The 225-foot-long Martin Luther King Jr. mural along Highway 94 has finally come to fruition, six years after the project was awarded a $300,000 grant from Caltrans. Artist Philip Matzigkeit was selected for the project back in 2006; after funding delays, attrition of partners and a brutally hot summer painting schedule that began in mid-August and ended on Monday, Matzigkeit will unveil the project on Thursday or Friday, Oct. 4 or 5, when the scaffolding comes down, he says.
"The wall itself is heavily textured," Matzigkeit says, "which limited our approach. It's not paintable by brush."
The major design challenge became how a portrait of Dr. King would work on the wall and be visible to cars traveling at high speed. A solution presented itself when Matzigkeit, who's a drafting professor at SDSU, saw fellow art instructor Neil Shigley's woodblock prints of the civil-rights icon from a past project. CityBeat profiled Shigley recently for his homelessness project, Invisible People.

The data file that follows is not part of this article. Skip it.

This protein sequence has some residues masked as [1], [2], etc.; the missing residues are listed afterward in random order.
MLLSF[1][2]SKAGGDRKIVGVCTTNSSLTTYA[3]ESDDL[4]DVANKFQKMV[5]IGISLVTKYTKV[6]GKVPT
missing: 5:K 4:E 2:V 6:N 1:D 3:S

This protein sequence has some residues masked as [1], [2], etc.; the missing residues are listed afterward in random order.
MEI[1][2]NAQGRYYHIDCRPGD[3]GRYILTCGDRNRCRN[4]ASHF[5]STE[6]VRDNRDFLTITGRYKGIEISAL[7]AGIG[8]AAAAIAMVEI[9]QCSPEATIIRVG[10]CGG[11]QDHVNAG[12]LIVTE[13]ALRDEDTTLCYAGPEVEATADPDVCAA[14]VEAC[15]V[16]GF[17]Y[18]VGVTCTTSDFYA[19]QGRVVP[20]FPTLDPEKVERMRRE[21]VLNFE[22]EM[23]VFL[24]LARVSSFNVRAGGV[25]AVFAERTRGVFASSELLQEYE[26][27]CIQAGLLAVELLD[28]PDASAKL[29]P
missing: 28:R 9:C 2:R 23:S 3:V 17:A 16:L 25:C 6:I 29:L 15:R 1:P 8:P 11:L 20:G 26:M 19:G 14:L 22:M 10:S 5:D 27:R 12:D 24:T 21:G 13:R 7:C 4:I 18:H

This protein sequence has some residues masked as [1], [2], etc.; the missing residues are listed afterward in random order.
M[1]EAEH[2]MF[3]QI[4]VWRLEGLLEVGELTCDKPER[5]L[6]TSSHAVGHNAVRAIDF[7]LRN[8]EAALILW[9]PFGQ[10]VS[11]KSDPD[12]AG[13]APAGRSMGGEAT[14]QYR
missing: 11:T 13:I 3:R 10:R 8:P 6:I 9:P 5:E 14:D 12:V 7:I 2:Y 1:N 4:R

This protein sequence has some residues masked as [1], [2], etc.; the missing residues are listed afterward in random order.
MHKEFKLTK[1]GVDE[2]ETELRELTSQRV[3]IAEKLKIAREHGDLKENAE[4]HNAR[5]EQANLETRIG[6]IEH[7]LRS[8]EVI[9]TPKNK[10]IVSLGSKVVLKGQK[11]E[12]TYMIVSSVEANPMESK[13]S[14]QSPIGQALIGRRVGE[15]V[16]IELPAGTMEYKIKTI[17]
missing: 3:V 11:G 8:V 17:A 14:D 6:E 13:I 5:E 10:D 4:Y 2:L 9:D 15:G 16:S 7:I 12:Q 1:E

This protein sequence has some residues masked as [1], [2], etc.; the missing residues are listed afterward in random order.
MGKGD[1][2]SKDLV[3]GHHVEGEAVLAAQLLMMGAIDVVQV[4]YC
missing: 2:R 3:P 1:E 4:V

Matzigkeit had the bold, woodblock printing on his mind already, so the pairing of the two artists was serendipitous. Only, woodblock printing wasn't feasible for a project of this size and scale—one of three portraits of King is 20 feet tall—so Shigley used stencils instead, to create the effect.
"It was quite an honor to be touching that wall and all that went into it," Shigley says.